Thursday, April 24, 2014

Guinea Pig Pain

Writing about a sick guinea pig isn't fun.  I am sure it's not uplifting reading, either, but I hope this is informative.

A somewhat puffy Pinni
It has been said, again and again, that guinea pigs are masters at hiding illnesses.  They can be stoic little creatures when they want to be.  Pain and illness can show up in some odd ways; not all of them are obvious.

First, there is the classic puffy-corner-sitting.  This behavior is the easiest to observe and understand.  I've seen this with Victoria, Willow, Bertie and Pinniped.  They'll huddle into a corner of their cage, nose pressed into the corner, curled into a ball and fur puff out.  It would be cute, if they didn't look so darned miserable doing it.  Willow and Bertie did this in the open and in cozies and cuddle cups, too.  My pigs gravitated towards any spot that they felt somewhat removed from everything else around them.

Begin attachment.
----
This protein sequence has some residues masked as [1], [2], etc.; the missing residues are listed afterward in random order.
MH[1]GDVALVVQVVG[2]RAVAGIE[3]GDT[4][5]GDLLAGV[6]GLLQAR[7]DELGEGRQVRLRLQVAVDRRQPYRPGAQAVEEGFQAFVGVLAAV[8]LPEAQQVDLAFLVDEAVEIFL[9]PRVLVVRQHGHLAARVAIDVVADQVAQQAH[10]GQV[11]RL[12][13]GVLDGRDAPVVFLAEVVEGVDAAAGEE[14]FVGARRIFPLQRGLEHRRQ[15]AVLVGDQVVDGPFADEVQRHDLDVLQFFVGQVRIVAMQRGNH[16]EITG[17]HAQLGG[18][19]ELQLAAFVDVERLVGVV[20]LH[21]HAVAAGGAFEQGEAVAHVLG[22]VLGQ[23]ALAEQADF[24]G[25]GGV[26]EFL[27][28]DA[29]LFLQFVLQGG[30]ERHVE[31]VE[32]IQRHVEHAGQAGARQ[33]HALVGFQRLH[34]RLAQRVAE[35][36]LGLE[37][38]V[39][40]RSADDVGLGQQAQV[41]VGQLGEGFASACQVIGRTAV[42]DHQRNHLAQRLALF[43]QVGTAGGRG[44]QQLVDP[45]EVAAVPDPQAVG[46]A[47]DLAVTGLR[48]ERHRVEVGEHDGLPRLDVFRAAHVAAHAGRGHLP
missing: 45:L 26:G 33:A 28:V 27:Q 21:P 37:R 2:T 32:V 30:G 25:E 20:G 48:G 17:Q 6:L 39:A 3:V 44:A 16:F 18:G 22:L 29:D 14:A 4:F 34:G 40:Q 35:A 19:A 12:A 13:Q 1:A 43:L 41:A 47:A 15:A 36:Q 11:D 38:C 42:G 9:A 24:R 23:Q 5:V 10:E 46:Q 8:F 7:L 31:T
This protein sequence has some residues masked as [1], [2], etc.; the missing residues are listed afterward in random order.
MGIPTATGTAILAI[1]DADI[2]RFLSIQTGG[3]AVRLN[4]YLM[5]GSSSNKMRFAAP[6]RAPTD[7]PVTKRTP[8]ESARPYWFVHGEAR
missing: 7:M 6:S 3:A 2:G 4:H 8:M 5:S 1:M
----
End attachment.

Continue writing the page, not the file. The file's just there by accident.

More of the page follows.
Bertie was constantly at the water bottle
Another fairly straightforward pain indicator is a sudden increase of drinking water.  This may indicate something else wrong - constant thirst can be it's own symptom apart from pain.  Willow and Victoria would focus on their water bottle when they didn't feel well.  Some pigs will truly drink the water, others just let it dribble.  Their fascination with the water bottle diminished when they started to feel better.


Willow was Queen Beggar when she didn't feel well